Bolivia's president calls unrest an attempted coup
South American presidents met urgently yesterday hoping to prevent a political collapse in Bolivia, where the government planned to charge a rebellious eastern governor with genocide for allegedly ordering the machine-gunning of peasants.
Bolivia's leftist president, Evo Morales, arrived at the hastily called summit having effectively lost control of half of his country. Anti-Morales protesters have blocked highways, taken over national government offices, closed border crossings and sabotaged pipelines, briefly forcing a cutoff of nearly half of Bolivia's natural gas exports to Brazil.
The most serious challenge yet to Morales' presidency is being spurred by governors of Bolivia's autonomy-seeking lowland provinces, home to the nation's energy deposits and best farmland.
"I've come here to explain to the presidents of South America" that these governors have attempted a coup, Morales said. He accused them of "inciting crimes against humanity by groups massacring the poorest of my country."
The governors want a larger share of the nation's gas profits, and are demanding that Morales cancel the centerpiece of his 3-year tenure: a planned referendum on a new constitution that would give Bolivia's long-suppressed indigenous majority more power, let Morales run for a consecutive second term and transfer fallow terrain to landless peasants.
Morales has the support of most Bolivians — voters ratified his presidency by an impressive 67 percent in a recall referendum on 10 August — a 13 percent jump over what the native Aymara and former coca-growers union leader won in December 2005 presidential elections.
But the same referendum also gave several of the rebellious governors renewed support in their provinces, where Morales' authority is tenuous at best.
Bolivia's chief prosecutor, Mario Uribe, said he would charge Gov. Leopoldo Fernandez and other top officials in Pando, the jungle province on the Brazilian border where 30 people were killed in political violence last week, with genocide for provoking "a bloody massacre."
Liam Neeson's Downton dreams
Thriller is set in the secret world of British espionage
Bomber jacket worn by Mary Berry sells out within an hour
- 1 Thailand beach murders: Thai PM suggests 'attractive' female tourists cannot expect to be safe wearing bikinis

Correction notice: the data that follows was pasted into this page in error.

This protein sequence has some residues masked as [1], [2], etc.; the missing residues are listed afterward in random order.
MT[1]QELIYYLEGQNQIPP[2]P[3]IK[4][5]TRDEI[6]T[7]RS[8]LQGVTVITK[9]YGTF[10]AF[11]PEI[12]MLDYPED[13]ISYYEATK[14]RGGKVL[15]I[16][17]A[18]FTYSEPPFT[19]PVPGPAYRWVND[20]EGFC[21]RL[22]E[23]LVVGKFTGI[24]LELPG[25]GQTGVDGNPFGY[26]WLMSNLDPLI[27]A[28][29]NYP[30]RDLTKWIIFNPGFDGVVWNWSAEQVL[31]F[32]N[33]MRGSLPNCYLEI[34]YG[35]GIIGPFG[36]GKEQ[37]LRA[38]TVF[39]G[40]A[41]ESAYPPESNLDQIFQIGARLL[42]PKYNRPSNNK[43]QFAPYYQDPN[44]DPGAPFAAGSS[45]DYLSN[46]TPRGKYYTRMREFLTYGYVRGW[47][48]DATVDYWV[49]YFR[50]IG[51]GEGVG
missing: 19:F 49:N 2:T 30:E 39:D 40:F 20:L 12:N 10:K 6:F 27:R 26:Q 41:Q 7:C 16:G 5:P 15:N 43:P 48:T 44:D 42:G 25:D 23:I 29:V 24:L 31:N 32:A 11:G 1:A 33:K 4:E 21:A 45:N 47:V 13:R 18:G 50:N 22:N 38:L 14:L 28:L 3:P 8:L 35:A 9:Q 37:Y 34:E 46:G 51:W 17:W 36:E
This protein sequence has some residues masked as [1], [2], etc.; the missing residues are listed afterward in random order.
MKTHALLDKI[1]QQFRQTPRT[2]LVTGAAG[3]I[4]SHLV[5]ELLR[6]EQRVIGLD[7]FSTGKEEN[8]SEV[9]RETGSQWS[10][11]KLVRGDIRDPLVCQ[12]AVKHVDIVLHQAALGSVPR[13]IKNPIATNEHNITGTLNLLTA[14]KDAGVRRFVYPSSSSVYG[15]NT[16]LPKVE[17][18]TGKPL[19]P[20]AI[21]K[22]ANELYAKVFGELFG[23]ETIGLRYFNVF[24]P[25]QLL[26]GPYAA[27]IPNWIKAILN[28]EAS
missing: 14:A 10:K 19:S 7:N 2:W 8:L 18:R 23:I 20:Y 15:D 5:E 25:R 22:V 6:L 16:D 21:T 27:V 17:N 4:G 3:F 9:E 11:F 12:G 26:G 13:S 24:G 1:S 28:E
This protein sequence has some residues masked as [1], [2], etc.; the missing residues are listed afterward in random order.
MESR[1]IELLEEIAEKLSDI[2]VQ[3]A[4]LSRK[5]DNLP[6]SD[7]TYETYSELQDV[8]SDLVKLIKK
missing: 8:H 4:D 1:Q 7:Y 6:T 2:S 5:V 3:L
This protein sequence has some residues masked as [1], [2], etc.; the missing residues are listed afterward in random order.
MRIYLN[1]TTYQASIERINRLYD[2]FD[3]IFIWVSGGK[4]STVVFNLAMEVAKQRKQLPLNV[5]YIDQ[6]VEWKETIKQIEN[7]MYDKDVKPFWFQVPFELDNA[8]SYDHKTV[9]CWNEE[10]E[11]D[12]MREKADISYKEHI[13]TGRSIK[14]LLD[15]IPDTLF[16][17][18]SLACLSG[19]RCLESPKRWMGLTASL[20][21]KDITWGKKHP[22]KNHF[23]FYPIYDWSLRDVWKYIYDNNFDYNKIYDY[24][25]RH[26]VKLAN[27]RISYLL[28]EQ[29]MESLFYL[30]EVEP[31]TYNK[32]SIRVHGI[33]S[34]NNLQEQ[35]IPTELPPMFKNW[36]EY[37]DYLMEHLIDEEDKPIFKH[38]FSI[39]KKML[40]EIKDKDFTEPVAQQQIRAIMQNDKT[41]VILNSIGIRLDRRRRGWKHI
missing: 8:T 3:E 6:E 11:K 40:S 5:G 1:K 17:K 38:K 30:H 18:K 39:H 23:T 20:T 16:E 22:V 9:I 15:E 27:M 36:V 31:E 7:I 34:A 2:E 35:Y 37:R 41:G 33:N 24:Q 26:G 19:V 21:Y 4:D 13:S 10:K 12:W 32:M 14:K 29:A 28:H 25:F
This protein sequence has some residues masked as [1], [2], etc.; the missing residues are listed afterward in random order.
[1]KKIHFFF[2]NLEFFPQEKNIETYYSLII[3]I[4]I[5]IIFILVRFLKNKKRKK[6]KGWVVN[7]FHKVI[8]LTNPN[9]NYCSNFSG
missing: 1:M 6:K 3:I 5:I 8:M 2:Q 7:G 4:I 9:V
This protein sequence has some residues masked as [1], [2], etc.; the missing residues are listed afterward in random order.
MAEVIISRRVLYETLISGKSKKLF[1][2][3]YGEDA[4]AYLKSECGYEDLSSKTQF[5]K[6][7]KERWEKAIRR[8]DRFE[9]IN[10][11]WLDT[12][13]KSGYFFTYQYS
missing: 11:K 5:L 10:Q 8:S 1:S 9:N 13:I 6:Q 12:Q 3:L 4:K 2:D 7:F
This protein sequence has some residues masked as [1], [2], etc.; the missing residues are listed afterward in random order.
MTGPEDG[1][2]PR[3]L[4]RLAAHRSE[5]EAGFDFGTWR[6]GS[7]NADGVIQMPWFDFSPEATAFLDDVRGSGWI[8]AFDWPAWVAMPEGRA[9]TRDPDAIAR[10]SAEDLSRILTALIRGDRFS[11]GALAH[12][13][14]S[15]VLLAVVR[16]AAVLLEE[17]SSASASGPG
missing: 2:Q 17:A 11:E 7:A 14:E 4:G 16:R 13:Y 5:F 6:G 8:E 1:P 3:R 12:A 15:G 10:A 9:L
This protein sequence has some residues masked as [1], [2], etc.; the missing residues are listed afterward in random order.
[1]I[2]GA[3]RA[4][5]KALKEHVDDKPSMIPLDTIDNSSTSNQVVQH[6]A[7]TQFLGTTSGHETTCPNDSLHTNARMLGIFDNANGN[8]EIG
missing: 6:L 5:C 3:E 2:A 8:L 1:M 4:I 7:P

- 2 Scottish independence: What you shouldn't tweet about if you want to avoid jail today
- 3 Scottish independence: Five reasons Salmond is secretly hoping for a 'No' vote
- 4 Isis plan to 'behead random member of the public' in Sydney thwarted by Australian police
- 5 Archbishop of Canterbury admits doubts about existence of God
Scottish independence referendum live: Markets gamble on Scotland vote with 'final prediction' showing eight-point lead for No
Scottish independence: Final opinion polls show undecided voters could swing result either way
Isis plan to 'behead random member of the public' in Sydney thwarted by Australian police
Scottish independence: Andy Murray backs Yes campaign in eleventh hour decision
Hitler’s former food taster reveals the horrors of the Wolf’s Lair
Daniele Watts: Django Unchained actress detained by Los Angeles police after being mistaken for a prostitute
The political class is doing what Hitler couldn’t – destroying Britain
Scottish independence referendum: A nation divided against itself
Scottish independence: Nationalist leader Jim Sillars threatens pro-union companies with 'day of reckoning' after independence
Scottish independence: David Cameron is becoming the 'George Bush of Britain'
Russia freezes Ukraine into submission: Kiev admits country doesn't have enough fuel for winter
Unpaid Voluntary Position : Reach Volunteering: Promising volunteer Trustee op...
£30000 - £35000 Per Annum: Clearwater People Solutions Ltd: Our client is curr...
£110 - £130 per hour: Randstad Education Reading: Psychology Teacher needed fo...
£85 - £120 per day: Randstad Education Cheshire: Randstad Education are curren...